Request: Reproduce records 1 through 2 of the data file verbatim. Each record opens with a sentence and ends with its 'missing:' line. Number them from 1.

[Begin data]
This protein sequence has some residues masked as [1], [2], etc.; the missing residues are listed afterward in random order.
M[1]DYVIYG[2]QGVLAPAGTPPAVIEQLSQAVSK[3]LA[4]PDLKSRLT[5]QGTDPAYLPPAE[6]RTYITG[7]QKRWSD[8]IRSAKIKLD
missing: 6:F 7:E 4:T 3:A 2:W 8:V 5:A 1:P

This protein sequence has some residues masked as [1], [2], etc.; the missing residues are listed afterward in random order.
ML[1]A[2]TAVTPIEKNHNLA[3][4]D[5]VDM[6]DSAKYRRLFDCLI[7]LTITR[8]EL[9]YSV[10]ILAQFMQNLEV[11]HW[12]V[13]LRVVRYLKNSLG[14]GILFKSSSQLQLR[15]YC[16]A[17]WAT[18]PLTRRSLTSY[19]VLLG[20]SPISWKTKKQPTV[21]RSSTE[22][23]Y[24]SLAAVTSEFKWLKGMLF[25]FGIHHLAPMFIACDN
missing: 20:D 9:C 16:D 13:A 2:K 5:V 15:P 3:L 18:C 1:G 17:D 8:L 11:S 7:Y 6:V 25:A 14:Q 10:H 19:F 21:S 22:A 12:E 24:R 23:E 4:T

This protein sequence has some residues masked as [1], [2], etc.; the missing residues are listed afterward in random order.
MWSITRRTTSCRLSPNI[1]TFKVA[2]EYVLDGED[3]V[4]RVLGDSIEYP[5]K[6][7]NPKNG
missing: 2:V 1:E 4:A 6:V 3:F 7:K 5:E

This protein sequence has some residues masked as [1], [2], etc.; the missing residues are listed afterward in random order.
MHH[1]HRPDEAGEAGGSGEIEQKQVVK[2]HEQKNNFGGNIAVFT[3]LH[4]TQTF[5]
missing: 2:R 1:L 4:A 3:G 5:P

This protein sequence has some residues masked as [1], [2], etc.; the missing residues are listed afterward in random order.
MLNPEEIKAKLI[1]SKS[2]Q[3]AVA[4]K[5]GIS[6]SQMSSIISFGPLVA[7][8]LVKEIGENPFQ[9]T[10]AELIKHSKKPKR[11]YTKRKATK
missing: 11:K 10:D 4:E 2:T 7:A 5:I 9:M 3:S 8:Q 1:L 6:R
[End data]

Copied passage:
This protein sequence has some residues masked as [1], [2], etc.; the missing residues are listed afterward in random order.
M[1]DYVIYG[2]QGVLAPAGTPPAVIEQLSQAVSK[3]LA[4]PDLKSRLT[5]QGTDPAYLPPAE[6]RTYITG[7]QKRWSD[8]IRSAKIKLD
missing: 6:F 7:E 4:T 3:A 2:W 8:V 5:A 1:P

This protein sequence has some residues masked as [1], [2], etc.; the missing residues are listed afterward in random order.
ML[1]A[2]TAVTPIEKNHNLA[3][4]D[5]VDM[6]DSAKYRRLFDCLI[7]LTITR[8]EL[9]YSV[10]ILAQFMQNLEV[11]HW[12]V[13]LRVVRYLKNSLG[14]GILFKSSSQLQLR[15]YC[16]A[17]WAT[18]PLTRRSLTSY[19]VLLG[20]SPISWKTKKQPTV[21]RSSTE[22][23]Y[24]SLAAVTSEFKWLKGMLF[25]FGIHHLAPMFIACDN
missing: 20:D 9:C 16:D 13:A 2:K 5:V 15:P 3:L 18:C 1:G 17:D 8:L 11:S 7:Y 6:V 25:A 14:Q 10:H 19:F 21:S 22:A 12:E 24:R 23:E 4:T